Anabolic Steroids Versus Human Growth Hormones: Very Different Hormones
Recently, steroids and another form of drug – human growth hormone – have become the
receptors of controversies and bad publicity. Of course, this is nothing new because both of
these compounds have been 'basking' in the limelight since their development.
The breaking news incident has taken place May 2007 and involved Sylvester Stallone, a.k.a.
Rambo/Rocky Balboa, who was attempting to 'import' 48 vials of HGH on his flight to Sydney
from the US. Much of the media furor is about what to call the compounds – some media
organizations labeled them as steroids and Stallone insisted they are HGH. What's the
difference between these two? Oftentimes, these two terms are used interchangeably but
anabolic steroids are not the same as human growth hormones. Here's why.
While anabolic steroids are very simple structures from early in evolution, Growth hormones
are very complex composed of whole protein sequences that fit together like a puzzle. If put
side by side, the size of a single testosterone molecule, would be very much smaller and
simpler compared to Human Growth Hormones'.
It is good to note that because humans and other vertebrates share the same Testosterone
hormones, humans can and do use steroids made purposely for animals. Not so with HGH.
The layout for a protein like growth hormone is genetically encoded in a series of special
segments called exons. This is to say that the large and complex growth hormone is unique to
each species and the human body would not be able to utilize any other animal's Growth
Hormone. This means that the protein sequence has to be just right in order for it to work.
Human growth hormone has a “191” protein sequence.
Curiously enough, the basic Testosterone hormone is made by the testes, a relatively simple
organ from early in evolution. Growth Hormone is made in the brain by the pituitary gland. This
hormone is called somatotropin when in the form of recombitant (artificial) DNA.
The growth hormone most notable function is to promote bone development from birth through
adulthood. Basically, HGH decides if you're going to be a 5'8” or 6'2” individual, the amount of
HGH declines once humans reach adulthood – some say from the ages of 30-35 – same thing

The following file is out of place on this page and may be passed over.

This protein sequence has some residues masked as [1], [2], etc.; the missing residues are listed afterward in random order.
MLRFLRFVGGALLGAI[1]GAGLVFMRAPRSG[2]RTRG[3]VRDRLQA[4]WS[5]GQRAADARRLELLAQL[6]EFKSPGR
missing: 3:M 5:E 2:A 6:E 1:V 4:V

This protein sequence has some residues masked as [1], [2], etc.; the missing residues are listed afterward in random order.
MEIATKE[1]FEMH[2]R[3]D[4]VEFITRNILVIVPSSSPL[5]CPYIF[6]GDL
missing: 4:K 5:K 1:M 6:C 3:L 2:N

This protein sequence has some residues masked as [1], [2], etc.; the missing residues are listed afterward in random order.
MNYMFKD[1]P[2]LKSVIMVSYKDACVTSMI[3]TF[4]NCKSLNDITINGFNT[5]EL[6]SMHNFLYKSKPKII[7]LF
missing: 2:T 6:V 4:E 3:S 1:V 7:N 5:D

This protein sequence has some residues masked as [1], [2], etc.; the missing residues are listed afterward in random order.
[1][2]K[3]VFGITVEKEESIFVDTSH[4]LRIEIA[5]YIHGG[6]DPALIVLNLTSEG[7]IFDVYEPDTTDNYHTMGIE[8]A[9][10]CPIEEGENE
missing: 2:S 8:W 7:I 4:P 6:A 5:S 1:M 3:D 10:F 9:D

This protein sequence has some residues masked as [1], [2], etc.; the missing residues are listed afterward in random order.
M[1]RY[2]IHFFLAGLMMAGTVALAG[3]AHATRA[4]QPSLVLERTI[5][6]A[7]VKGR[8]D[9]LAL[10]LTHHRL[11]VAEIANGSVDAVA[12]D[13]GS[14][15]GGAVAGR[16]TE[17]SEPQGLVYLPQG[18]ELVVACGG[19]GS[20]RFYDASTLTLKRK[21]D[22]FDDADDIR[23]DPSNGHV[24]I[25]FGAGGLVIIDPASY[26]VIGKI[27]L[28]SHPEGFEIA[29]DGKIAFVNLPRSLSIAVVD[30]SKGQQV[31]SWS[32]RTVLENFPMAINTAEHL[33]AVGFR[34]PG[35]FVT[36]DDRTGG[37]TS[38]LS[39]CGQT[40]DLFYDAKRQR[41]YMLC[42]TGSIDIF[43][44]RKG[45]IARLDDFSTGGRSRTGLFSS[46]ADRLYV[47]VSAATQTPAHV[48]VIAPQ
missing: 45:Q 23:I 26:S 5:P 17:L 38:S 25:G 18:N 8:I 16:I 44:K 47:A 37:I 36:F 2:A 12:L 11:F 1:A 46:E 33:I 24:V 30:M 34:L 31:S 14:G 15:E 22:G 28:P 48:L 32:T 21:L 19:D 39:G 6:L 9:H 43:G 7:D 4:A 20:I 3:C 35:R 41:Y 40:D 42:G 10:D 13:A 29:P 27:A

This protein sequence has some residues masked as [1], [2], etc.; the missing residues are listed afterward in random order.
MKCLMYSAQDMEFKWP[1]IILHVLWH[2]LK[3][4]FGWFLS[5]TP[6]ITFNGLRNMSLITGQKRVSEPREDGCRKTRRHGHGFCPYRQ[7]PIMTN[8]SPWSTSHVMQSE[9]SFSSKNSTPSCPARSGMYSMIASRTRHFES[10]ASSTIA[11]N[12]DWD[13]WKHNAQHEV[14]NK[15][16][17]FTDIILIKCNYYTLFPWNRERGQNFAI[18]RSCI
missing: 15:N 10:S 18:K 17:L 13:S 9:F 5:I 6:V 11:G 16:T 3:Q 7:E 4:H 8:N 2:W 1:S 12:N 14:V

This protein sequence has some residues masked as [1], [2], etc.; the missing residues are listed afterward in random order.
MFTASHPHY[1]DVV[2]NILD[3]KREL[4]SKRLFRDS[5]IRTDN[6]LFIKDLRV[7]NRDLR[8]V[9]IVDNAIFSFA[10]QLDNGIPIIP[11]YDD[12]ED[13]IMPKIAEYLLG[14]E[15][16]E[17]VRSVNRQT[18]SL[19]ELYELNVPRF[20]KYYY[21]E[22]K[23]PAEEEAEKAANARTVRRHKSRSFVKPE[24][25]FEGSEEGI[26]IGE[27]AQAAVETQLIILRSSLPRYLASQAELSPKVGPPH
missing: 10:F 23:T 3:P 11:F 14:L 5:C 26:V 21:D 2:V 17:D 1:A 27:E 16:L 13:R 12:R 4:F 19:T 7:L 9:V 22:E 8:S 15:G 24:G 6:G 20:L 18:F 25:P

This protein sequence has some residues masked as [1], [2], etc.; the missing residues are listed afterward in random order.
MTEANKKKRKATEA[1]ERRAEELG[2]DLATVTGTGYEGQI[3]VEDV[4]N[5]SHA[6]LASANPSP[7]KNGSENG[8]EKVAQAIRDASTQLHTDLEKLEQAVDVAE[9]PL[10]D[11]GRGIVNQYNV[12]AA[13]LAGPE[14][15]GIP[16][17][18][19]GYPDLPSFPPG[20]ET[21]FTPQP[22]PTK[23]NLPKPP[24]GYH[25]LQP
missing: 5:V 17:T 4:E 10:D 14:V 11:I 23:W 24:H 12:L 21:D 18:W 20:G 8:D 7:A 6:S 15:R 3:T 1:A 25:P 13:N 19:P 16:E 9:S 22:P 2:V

that happens with testosterone. Testosterone levels decline as you reach adulthood.
Deficiency in HGH causes dwarfism, delayed puberty, and stunted growth. As you get older,
you tend to tire easily, your bones become brittle, and your mental and physical processes
seem to lose their usual vibe. This is in part the result of decreased amount of HGH. This is
why this compound is being touted as the 'fountain of youth' since use of this is said to reverse
or stop the process if aging. Many doctors in the anti-aging field readily prescribe HGH to
those patients who are old enough to need it.
Excessive amounts of HGH in the body could result to various illnesses. In children, the usual
condition is gigantism, which is characterized by a tall stature. In adults, acromegaly
(excessive growth of hands, feet and face), hirsutism, high blood pressure, and excessive
sweating are the usual symptoms.
Exercise does stimulate the secretion of HGH; however, the more important question is does
HGH improve your physical ability? So far, HGH's impact on athletic performance is not yet
determined. True, this hormone does exert its effect on muscle hypertrophy (as proven by
animal testing) yet its consequence on muscle strength remains arguable.
The basic difference between steroids and HGH, in so far as bodybuilding and powerlifting is
concerned, is that steroids make your cells bigger while HGH increases the number of these
cells. And because HGH's function is generally anabolic, it only plays in your muscle definition
not on your muscle strength. It keeps you lean and very muscular, but that's about it. This
means that if you're taking HGH, according to medical information, you have that vascular look
but would not be able to take in an increased weightlifting load.